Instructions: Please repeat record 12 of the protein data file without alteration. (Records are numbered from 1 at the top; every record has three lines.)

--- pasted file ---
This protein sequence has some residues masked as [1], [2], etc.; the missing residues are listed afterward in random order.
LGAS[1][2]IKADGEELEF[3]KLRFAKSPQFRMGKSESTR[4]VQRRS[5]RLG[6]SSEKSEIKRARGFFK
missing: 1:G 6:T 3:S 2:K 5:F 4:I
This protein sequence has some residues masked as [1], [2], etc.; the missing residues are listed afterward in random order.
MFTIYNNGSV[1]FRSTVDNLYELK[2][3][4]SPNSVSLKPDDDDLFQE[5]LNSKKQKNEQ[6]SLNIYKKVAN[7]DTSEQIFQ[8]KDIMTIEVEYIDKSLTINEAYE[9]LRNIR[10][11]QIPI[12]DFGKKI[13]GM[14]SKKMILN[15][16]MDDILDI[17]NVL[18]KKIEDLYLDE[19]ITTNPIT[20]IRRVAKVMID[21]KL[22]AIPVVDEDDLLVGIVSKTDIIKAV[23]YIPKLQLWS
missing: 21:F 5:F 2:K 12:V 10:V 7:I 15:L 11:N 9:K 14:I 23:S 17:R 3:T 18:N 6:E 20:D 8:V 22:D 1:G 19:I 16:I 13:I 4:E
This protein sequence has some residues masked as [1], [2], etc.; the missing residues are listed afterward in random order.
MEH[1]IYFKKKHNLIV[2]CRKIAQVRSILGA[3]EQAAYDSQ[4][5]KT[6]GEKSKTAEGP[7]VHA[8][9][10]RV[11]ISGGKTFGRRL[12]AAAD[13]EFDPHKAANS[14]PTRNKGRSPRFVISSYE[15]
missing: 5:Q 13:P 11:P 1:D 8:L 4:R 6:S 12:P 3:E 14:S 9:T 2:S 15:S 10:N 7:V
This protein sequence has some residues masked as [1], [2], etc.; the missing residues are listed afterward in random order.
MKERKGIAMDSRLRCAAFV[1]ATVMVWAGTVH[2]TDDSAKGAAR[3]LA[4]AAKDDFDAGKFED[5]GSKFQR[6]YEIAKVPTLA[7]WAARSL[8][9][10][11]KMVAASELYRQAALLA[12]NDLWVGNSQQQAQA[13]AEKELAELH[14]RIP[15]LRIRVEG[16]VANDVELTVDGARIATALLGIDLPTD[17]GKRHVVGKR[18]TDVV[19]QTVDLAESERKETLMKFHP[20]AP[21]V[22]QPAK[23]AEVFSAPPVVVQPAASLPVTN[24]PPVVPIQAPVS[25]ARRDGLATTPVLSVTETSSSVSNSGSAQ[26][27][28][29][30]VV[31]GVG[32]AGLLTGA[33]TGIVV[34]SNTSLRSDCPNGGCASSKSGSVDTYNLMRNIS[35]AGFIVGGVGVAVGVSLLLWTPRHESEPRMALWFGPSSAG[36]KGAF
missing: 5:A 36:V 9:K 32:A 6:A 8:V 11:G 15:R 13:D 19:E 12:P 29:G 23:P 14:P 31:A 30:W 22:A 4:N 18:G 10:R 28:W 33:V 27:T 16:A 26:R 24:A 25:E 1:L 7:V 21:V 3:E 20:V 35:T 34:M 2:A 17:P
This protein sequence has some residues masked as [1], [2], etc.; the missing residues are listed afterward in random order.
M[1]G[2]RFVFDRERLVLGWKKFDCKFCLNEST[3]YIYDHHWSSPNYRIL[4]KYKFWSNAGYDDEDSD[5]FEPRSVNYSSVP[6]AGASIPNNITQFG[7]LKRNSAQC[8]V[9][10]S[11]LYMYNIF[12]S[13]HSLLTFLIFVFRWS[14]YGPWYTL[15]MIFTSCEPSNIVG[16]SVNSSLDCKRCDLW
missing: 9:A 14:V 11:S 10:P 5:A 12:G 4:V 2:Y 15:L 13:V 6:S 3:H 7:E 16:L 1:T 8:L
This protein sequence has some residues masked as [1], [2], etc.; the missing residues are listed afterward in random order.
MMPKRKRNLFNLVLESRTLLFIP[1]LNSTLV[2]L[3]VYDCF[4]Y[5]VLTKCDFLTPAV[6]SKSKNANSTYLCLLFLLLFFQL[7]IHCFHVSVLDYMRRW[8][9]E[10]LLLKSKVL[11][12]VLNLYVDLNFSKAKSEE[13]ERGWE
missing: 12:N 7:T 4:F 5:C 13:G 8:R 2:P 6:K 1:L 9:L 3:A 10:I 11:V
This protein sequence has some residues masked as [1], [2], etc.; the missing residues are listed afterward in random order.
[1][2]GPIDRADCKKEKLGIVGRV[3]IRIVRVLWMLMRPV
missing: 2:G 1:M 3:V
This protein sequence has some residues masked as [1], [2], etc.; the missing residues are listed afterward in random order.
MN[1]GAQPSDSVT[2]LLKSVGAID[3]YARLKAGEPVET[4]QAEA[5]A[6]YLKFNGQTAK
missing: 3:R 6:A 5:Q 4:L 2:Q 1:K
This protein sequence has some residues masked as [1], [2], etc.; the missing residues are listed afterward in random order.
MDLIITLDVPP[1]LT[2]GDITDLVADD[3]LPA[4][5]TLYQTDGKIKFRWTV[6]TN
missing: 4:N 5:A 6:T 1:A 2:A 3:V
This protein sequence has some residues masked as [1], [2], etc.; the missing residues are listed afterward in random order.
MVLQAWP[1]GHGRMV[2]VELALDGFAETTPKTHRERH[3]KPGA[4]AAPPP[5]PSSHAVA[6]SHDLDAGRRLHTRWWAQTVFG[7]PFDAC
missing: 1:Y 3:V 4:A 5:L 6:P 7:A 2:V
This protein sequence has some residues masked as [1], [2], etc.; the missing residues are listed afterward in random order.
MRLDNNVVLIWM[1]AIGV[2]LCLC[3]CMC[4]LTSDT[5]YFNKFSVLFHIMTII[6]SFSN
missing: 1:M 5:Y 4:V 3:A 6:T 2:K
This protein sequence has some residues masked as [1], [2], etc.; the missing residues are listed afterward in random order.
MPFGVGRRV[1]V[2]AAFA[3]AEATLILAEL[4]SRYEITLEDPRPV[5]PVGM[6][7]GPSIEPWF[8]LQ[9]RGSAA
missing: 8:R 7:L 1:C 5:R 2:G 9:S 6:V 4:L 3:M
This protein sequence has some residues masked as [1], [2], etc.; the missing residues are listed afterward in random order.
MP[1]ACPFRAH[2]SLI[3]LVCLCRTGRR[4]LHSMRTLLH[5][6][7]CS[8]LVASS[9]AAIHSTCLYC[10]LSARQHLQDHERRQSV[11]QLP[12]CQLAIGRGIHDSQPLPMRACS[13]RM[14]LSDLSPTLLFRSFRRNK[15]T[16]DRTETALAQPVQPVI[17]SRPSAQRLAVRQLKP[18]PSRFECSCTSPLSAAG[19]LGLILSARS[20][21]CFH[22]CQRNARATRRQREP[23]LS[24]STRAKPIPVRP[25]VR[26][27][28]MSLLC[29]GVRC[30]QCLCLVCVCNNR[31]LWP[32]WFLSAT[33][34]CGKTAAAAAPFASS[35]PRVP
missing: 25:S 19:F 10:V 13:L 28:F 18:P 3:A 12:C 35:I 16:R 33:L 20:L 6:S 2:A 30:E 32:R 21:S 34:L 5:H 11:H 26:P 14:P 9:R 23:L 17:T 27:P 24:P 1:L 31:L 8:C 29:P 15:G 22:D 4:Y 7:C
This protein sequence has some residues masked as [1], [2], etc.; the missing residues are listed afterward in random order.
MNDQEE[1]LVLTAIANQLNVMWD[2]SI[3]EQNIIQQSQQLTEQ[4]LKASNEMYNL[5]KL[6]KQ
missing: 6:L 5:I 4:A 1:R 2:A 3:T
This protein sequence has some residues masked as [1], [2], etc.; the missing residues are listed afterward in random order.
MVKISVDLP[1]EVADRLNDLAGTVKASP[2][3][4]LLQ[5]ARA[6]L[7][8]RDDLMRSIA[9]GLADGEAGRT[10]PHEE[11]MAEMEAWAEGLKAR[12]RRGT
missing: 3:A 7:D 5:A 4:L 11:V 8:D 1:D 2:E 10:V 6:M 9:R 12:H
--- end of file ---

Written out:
This protein sequence has some residues masked as [1], [2], etc.; the missing residues are listed afterward in random order.
MPFGVGRRV[1]V[2]AAFA[3]AEATLILAEL[4]SRYEITLEDPRPV[5]PVGM[6][7]GPSIEPWF[8]LQ[9]RGSAA
missing: 8:R 7:L 1:C 5:R 2:G 9:S 6:V 4:L 3:M